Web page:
Advancing Our Understanding of the Impacts of Historic and Projected Land Use in the Earth System: The Land Use Model Intercomparison Project (LUMIP)

Tuesday, 16 December 2014: 12:05 PM
David M Lawrence, National Center for Atmospheric Research, Boulder, CO, United States, George C Hurtt, University of Maryland College Park, College Park, MD, United States, Victor Brovkin, MPI for Meteorology, Hamburg, Germany, Katherine V Calvin, Joint Global Change Research Institute, Pacific Northwest National Laboratory, College Park, MD, United States, Nathalie de Noblet-Ducoudre, Institut Pierre Simon Laplace, Paris, France, Chris Jones, Met Office Hadley Centre, Exeter, United Kingdom, Julia Pongratz, Max Planck Institute for Meteorology, Hamburg, Germany, Sonia I Seneviratne, ETH Swiss Federal Institute of Technology Zurich, Zurich, Switzerland and Elena Shevliakova, Princeton Environmental Institute, Princeton, NJ, United States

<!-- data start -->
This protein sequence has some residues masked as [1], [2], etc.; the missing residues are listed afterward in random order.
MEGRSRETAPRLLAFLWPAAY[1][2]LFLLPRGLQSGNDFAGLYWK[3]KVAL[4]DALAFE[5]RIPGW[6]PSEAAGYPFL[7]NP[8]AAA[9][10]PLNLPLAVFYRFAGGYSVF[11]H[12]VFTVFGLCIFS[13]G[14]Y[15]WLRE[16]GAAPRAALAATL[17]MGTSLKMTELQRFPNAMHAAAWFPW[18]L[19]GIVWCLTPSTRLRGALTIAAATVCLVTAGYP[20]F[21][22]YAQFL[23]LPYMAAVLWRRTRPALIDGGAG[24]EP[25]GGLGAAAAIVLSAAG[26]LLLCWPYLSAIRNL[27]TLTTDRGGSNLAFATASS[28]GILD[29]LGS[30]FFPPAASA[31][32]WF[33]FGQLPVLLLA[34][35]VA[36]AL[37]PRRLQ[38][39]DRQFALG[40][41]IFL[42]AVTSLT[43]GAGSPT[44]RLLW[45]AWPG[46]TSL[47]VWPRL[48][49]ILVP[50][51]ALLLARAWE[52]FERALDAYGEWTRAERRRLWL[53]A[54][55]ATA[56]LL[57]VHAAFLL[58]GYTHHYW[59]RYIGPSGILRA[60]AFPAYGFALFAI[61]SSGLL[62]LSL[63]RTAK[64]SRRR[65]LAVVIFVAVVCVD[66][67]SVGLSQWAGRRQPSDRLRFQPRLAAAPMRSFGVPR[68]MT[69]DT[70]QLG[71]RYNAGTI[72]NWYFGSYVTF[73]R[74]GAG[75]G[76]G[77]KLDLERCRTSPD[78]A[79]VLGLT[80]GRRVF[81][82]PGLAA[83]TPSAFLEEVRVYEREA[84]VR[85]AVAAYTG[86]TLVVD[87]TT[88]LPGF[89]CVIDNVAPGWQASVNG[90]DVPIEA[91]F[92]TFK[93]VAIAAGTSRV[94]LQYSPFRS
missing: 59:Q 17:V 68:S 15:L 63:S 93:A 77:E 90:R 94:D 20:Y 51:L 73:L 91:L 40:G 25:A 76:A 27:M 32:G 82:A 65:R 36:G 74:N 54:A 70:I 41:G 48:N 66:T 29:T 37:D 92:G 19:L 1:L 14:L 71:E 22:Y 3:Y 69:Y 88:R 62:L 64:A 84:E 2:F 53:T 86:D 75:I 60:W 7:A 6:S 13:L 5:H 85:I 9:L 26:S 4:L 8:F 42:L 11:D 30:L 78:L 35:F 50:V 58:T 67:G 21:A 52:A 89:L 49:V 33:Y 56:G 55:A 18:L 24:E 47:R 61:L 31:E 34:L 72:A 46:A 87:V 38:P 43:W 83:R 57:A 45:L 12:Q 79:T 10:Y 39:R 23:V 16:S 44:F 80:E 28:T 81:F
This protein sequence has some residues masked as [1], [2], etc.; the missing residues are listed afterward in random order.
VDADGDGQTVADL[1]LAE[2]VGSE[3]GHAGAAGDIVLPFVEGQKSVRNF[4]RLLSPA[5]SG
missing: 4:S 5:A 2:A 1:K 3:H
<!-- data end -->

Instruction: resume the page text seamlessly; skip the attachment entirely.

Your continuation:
Earth System Models (ESMs) are including increasingly comprehensive treatments of land use and land management, representing not only land cover change, but also land use in the form of prognostic crop and pasture models, irrigation, fertilization, wood harvest, and urbanization. The Land Use Model Intercomparison Project (LUMIP) is a new (proposed) satellite-MIP within the Coupled Model Intercomparison Project (CMIP) that is designed to address the following main science questions: (1) What are the effects of land use and land-use change on climate (past-future)? (2) What are the effects of climate change on land-use and land-use change? (3) Are there regional land management strategies with promise to help mitigate and adapt to climate change? LUMIP will coordinate across existing land use change projects such as LUCID, AgMIP, GSWP3, Trendy, and LUC4C. LUMIP encompasses three major activities: (1) input and output data harmonization and standardization, (2) development of model metrics to assess ESM performance with respect to the impact of land use on climate and carbon cycling, and (3) design and execution of a concise set of land model and ESM experiments for assessment of the impacts of historic and projected land use on the climate system and to separate effects of fossil fuel vs. land use, biogeochemical vs biogeophysical processes, and land cover vs land management. Preliminary results from idealized model experiments will be presented.